by Craig J. Santucci @NYGiantsRush
Let’s talk about Quarterback Daniel Jones.
With all this Deshawn Watson trade talk I wanted to drop in some thoughts on Daniel Jones now that the season is long over.
I do not love or hate Daniel Jones. I root for him because he is a New York Giant. I also see potential in a big, strong, smart kid that can throw and run like a deer when given the opportunity. I have also seen Scott Brunner, Danny Kannel, Kent Graham, and Dave Brown, take snaps for the Giants. It wasn’t pretty. In today’s’ NFL…Daniel Jones seems to be a late bloomer which does not bode well with “Fandom”.
Issues that need attention.
Jones has the size and arm strength to get the job done in the NFL job. In 2019 Jones went vertical with success proving he could deliver explosive plays down the field. Slayton and Jones connected 48 times, for 740 yards and 8 touchdowns. In 2020 that disappeared. Even in a basic system, receivers have to learn and work to get open. These receivers are called, “A Pro’s Pro”. The Giants have one: Sterling Shepard
With a lack of weapons, the RPO is vital. When DJ took off he gained massive chunks of yards. The RPO was underutilized. The Giants haven’t had a mobile QB since 1971.
After the Jones hamstring injury, his play immediately looked like it was week one all over again. Sometimes I doubt Jones mental toughness. I’d like to tell him to stop thinking and play football. His average receivers and lack of chemistry with them compounds this issue. As the season progressed Jones made some great throws but like clockwork, every Sunday is filled with dropped balls and no separation. The only two receivers that should step on the field wearing Giants blue in 2021 is Sterling Shepard and Darius Slayton. This includes trading Evan Engram. We have now seen his floor and his ceiling. You get…what you see.
The Giants must acquire a wide receiver in Free Agency and draft two offensive targets for 2021.
Confidence: Manning Influence
This season Jones looked tentative from the 1st snap. He did not look like a QB in charge of an NFL team. He looked like a player wearing the uniform, just doing a job. The Garrett offense may have confused him or it could be simple as a lack of reps with the starting teams due to Covid. Either way, Garrett needs to feature what Jones does best and build success.
While it may be very subtle, the Manning influence seemed to be missing. Eli was gone and there was no one to enforce the muscle memory. Jones needed to progress and continue developing his own habits and routines. I don’t give QB coach Jerry Schuplinski a pass here. Schuplinski seems like he just mailed it in. How can we see Jones struggling from our living rooms, yet Schuplinski doesn’t see it from the field every day. It’s like McAdoo as the OC instantly correcting Manning’s footwork when exiting the from the center.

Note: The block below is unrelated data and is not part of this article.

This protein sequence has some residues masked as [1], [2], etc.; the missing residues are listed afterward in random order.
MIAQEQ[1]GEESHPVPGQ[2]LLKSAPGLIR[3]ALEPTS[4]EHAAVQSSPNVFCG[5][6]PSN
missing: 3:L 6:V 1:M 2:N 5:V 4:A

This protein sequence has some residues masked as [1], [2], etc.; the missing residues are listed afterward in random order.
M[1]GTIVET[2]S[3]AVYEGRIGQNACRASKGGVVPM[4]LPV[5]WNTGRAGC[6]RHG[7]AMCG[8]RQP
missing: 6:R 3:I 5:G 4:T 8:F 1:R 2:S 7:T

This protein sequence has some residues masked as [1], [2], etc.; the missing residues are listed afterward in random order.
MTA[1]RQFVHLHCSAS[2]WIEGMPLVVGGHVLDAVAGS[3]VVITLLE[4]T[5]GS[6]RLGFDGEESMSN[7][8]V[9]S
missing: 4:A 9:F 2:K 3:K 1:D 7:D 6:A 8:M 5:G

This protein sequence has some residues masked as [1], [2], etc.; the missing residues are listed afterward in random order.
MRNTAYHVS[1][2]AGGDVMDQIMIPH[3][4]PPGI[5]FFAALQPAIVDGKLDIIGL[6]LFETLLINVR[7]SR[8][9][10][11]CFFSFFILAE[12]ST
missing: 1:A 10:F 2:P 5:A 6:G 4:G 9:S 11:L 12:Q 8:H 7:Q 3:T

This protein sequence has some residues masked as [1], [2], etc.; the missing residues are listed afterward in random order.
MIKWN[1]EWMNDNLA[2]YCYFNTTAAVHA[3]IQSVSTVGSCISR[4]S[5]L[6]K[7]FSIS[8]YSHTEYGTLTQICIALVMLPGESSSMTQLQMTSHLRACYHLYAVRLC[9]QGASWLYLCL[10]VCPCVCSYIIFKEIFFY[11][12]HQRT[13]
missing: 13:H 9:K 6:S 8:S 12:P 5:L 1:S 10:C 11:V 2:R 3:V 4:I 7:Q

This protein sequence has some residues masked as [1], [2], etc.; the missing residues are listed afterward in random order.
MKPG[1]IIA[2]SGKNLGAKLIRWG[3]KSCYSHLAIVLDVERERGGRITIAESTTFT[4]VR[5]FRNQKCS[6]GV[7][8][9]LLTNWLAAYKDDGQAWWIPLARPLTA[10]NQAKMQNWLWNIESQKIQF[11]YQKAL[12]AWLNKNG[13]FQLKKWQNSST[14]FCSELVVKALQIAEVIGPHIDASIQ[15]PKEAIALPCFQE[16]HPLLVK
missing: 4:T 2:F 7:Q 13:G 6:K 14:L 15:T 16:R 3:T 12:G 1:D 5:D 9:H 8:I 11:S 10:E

Confidence: Between His Ears
Eli Manning was drafted onto a very mature team. In those early years as Manning figured things out…leadership NEVER rested solely on his shoulders. Coughlin created a leadership council headed by one position player in each group. Snee, Shockey, Diehl, Strahan, Toomer, O’Hara, AP all helped carry the load in the early years. Manning grew…into the guy.
For Jones…being a leader is clunky and it shows. I chalk this up to a lack of confidence, a lack of understanding of the Offense and where the receivers were going to be, or both.
Some coaching staffs recognize that the QB is struggling and immediately strip things down to basics and feed the QB in pieces. No one is going to tell you in public, but I can make an educated guess, that many people on the staff considered Jones a full year starter with experience and with a Duke education. Like any staff in the NFL facing Covid restrictions, preparing was tough. Did they potentially underestimate how much Jones would have to unlearn and relearn? It’s very possible.
For the 1st four or five games, he looked like a one read QB. He was not scanning the field, he was not stepping up in the pocket and he was not fooling the defense where he was going with the ball. He was sliding horizontally, his footwork was terrible, and was holding the ball too long. In the NFL you have to let the ball go or die.
Between week 5 and week 8 Jones progressed each week. Gallman was getting hot and the offensive line was actually blocking. (Columbo fired) In those weeks, the Giants scored 34, 20, 21, and 23 points. Gano was still the driver, but Jones was noticeably better overall.
Jones fumbles are unacceptable at the NFL level. Once ESPN is showing your weekly fumbles on TV, you’re labeled a fumbler and defenses know what to do. So unless you can take a hit and hold onto the ball week in and week out, pass rushers are coming hard, punching and chopping that ball to the turf.
I’m not sure fumbles can be fixed at the Quarterback position, however, this isn’t new. Jones fumbled 19 times over 3 years at Duke, losing 13 of them. Until he has a pro bowl caliber line, he needs to throw the ball away or instantly pull the ball to his body. Trying to make a play while being sacked does not work. He did lower his fumbles from 18 to 11 in 2020.
Fumbles by a QB in 2020: Carr(11), Murray(9), Allen(9), Wentz(10), Hurts(9), Cousin(9), Jackson(10), were all a top of the leader board for fumbles. He is learning, just slower than anyone would like.
PSI: I would even consider lowering all Jones footballs to 12.5 psi. This is still within regulation and could give him an edge gripping the ball when he’s mobile. It couldn’t hurt.
If the Giants acquire a down-field threat and big possession receiver Jones productivity will increase.
The offense needs to fit around what he did at Duke and his rookie year with the Giants. Why? Because NFL teams are adapting their playbooks and tempo to mirror the QB strengths. Kyler Murray, Patrick Mahomes, Lamar Jackson, Baker Mayfield, and Josh Allen are perfect examples.